But this novel just bugged me. The endless detail about the Baroness's spy-fy gadgetry, all of it overly explained -- not once but several times over. And in a world of idealized protagonists, the Baroness reigns supreme. No matter the situation, she has either had training in it or can overcome it through blind skill. From hunting wolves with nothing more than a stick and a knife to sneaking into a high-security compound with nothing more than a heated suit, the Baroness is so superheroic as to be annoying. We even learn that in her off-duty time she likes to compete professionaly in Formula 1 racing. But in the absolute dumbest bit of all, when attempting to determine which building houses the moon-rock container, The Baroness flashes into a "Samadhi trance" and instantly knows which building it is. Yes, the nirvana sought by monks over the course of lifetimes can be attained by the Baroness in mere seconds -- even after burrowing through several feet of snow and breaking the neck of a guard.
What makes it funny is how stupid the Baroness comes off, regardless of the idealizing. There are several instances where, despite having such a well-trained team at her disposal, she insists on sneaking off alone for whatever bullshit reason...and gets caught every single time. This has actually happened in all the previous novels but it happens a few times in Operation Doomsday, and it makes the Baroness appear to be a stubborn, glory-hogging fool. Even after the endless sequence where she sneaks into the biological warfare plant (complete with mind-trance detective work), she still gets caught! It almost makes you think that her team would fare better without her. Indeed they're always saving her ass; even her ever-present dogs have to save the Baroness this time out.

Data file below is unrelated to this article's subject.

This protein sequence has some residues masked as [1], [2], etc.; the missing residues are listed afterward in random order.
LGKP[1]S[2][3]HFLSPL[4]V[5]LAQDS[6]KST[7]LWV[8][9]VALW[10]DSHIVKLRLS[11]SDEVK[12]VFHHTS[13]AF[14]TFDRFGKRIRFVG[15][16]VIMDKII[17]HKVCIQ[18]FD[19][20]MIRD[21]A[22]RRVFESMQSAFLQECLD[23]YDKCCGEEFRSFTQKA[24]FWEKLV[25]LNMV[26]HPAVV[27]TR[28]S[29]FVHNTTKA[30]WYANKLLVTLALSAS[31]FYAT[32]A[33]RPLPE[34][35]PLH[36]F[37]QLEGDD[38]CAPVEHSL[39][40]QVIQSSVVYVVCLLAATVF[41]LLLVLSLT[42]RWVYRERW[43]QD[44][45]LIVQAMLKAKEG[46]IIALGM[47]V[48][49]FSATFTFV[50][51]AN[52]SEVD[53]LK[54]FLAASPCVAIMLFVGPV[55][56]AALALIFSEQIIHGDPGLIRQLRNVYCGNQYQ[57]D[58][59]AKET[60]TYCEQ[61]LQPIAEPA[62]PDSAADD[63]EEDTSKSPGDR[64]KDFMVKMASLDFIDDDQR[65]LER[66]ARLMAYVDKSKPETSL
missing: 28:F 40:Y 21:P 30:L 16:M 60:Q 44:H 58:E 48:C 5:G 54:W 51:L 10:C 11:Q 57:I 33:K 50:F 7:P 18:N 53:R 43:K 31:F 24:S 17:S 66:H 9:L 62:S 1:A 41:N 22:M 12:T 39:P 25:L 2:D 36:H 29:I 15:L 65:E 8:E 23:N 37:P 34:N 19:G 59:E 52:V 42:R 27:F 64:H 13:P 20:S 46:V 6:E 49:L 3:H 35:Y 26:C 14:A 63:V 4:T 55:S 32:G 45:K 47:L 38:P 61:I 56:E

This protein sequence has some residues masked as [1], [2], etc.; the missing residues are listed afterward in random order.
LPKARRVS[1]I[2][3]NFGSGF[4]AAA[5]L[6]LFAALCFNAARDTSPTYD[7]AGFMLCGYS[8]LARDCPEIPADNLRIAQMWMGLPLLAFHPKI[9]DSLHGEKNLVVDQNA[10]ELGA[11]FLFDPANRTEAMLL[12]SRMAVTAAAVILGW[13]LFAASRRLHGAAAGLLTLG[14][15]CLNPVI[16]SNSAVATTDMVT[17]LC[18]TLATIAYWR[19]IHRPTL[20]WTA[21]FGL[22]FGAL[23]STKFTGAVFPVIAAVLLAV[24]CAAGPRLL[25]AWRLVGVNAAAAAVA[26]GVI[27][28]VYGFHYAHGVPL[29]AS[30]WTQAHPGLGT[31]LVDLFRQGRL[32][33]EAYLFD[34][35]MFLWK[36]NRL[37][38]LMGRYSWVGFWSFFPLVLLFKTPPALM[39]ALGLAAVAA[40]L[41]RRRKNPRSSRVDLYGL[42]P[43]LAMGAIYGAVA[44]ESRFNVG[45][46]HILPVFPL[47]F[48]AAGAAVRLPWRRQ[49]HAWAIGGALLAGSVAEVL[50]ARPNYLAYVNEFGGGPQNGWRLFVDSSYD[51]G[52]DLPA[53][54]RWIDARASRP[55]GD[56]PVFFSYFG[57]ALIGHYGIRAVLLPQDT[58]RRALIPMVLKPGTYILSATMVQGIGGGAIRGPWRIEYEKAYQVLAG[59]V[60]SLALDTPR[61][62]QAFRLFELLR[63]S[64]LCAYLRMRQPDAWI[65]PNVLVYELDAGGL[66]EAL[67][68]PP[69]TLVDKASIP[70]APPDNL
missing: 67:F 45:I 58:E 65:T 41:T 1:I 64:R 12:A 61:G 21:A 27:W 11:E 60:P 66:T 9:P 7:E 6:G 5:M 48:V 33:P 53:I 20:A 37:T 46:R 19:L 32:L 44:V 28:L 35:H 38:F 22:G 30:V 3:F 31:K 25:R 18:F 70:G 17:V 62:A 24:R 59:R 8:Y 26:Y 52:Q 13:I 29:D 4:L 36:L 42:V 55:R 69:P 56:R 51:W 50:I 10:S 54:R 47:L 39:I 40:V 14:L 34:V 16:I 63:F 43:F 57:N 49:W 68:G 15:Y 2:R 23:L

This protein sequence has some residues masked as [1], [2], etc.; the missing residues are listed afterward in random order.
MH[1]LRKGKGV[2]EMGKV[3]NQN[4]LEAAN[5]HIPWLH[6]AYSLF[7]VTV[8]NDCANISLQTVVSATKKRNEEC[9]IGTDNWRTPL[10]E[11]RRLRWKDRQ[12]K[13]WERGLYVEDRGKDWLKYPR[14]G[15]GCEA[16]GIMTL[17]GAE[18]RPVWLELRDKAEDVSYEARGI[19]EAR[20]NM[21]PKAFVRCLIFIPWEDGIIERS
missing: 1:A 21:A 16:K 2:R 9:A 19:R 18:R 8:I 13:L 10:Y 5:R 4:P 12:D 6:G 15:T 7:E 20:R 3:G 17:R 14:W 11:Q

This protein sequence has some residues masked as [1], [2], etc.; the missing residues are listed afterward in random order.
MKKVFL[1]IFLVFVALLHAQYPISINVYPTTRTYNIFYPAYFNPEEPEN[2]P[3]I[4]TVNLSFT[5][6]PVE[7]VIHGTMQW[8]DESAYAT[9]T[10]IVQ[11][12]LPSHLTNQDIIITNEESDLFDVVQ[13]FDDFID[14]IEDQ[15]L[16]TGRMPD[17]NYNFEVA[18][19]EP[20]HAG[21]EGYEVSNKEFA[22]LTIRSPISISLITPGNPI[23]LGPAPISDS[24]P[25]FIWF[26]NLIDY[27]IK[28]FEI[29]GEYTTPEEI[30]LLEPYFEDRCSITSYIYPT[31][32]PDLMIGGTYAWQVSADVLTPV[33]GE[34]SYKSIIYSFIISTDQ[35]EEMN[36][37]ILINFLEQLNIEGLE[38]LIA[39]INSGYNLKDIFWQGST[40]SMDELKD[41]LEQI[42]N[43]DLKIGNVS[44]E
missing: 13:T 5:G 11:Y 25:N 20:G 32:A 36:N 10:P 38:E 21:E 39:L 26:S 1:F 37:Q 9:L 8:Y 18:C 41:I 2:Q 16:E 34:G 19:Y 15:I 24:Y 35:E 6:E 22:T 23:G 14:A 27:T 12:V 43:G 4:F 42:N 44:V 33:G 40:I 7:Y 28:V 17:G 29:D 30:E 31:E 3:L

Paul Kenyon (now confirmed to be Donald Moffitt, thanks to an enterprising fan over at the Yahoo Baroness group) must've been in one nasty mood when he wrote this novel, as it's by far the meanest volume yet. We've got several scenes of torture, complete with women stripped nude, staked on snow-swept fields, raped (by a hunchbacked dwarf with a "member" as twisted as his body, no less), and then torn apart by wolves. The Baroness herself gets tortured; we don't get all the details but we know a pin has been stabbed into various parts of her anatomy. This is a darkly humorous sequence regardless, with her torturers referring to the KGB torture handbook throughout. There's even a scene in which an entire village is gunned down, complete with descriptions of little kids getting blown apart.
So, a grim entry in the series, but in the end a rather boring one. What's worse is that the climax appears rushed, which is strange given that so many pages have been killed describing how Lapps hunt wolves and etc. Even the main villains this time out -- a psychotic Russian and his attendant, the aforementioned hunchback -- are given short shrift, lost in the jumble of characters and subplots. John Eagle would not be pleased.